I have to say, that people love the comments. Traffic goes way up on a post like this. I think Scott Dolich is probably pleased about this whole thread, as it is bringing lots of attention to his new venture.

  13. JDG says

    I have only one problem with this whole piece: it reads like a press release pretending to be a news story, carefully crafted by a PR firm. This is not an accusation towards you, FD, but I wonder if that (inferred) subtext is what has elicited some of the criticism above, as people are responding to a feeling of being sold something that does not yet exist, in contrast to the honest descriptions of experiences at an operating restaurant that constitutes most of your writing.

    • Food Dude says

      This was sent to me by Scott, and may have been done by a PR firm – I don’t know. I thought that was clear, but added a line at the top so people won’t be confused.

      The line about the hamburger was all mine, because that is what he said in an accompanying email.

  14. A-sky says

    I serve a burger on my menu now, I feel like I sold part of my soul doing so. It feels like having a poke tuna salad in San Diego, if you don’t then you might as well sell your place before you open. EAT OTHER THINGS! People like Scott Dolich are more than qualified in surprising the Portland community with something that is approachable, sustainable and not a hamburger, and he’s not trying to be a jerk, he is supporting the people who work here. And if you don’t like it, move to Detroit and see how it feels.

  15. JP says

    Portland is full of taverns offering varying degrees of quality when it comes to their food options. If you prefer tater tots…go get some tater tots…or go to McDonald’s before your night out….if you’re not down, then don’t go. What bother’s me most about this all, is people getting together on a FOOD AND DRINK website and complaining about a chef opening a tavern and serving high quality, local food. “How DARE HE!!”If what you want is lowest common denominator…there are still plenty of places to get it….quit complaining….. and try not to choke on your jalapeno popper.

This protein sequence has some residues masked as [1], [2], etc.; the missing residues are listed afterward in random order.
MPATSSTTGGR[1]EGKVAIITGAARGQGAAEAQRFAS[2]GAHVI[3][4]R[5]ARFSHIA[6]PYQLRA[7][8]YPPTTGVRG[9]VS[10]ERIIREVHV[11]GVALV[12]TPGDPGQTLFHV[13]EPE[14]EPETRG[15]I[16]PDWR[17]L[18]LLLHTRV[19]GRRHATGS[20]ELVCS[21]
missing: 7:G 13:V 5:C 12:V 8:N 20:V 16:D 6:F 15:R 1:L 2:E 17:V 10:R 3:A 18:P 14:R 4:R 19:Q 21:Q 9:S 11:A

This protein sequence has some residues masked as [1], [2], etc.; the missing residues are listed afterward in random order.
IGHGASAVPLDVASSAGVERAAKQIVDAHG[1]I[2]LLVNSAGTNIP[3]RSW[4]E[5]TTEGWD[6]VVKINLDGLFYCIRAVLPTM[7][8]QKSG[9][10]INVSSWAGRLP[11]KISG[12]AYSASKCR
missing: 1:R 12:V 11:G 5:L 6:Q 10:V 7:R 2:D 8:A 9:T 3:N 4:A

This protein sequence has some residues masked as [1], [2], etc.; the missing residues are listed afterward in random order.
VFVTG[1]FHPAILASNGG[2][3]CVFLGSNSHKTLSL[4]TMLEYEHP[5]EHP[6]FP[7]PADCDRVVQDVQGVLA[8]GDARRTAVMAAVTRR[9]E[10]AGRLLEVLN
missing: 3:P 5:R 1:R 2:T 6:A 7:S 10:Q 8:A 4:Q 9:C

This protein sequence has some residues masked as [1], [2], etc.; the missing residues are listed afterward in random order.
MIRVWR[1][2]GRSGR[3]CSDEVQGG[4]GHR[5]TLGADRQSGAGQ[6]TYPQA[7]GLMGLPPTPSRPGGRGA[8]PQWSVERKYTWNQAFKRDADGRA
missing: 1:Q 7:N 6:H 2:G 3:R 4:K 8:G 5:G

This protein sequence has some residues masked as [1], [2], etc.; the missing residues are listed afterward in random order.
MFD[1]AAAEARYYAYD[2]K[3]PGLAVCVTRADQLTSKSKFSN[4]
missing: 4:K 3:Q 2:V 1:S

16. farmer's daughter says

    I think this is cool. I get way too stuck into my certain types of alcohol brands and having been to a place like this before in other regions, I loved learning that there is life beyond my russian vodka, british gin or belgian beer of choice.

    And how can supporting local farmers ever be a bad thing? Of course…. my dad’s a farmer (unfortunately not in Oregon) so I firmly support this type of thinking.

    I wish I lived in Portland. Place sounds great.

  17. Tass says

    Just had a great dinner there tonight. Amnesia IPA and J Christopher Pinot – yum and yum. Starters were the mussels and spring peas – really good. Peas were whole and charred on their BBQ, then tossed in their version of a pesto. Had the asparagus, beets, pork and beef dishes as our mains. All super. Service was excellent. So there’s my two cents. Worth a visit. Interior of restaurant is hip, but warm and inviting. Well done.

  18. happy camper says

    I had dinner here on Friday night with a friend of mine. Scott greeted us at the door, we sat at the bar and had a wonderful dining experience. The food was fantastic (I thought the price point was great for what we were enjoying), they had an awesome selection of wine on keg, and the service was attentive.

    I did not read any of the comments on this thread until just now and am quite shocked about how agro people are about this press release. But I’m not one to get too political, I just like to eat good food. Bent Brick gets two thumbs up from me.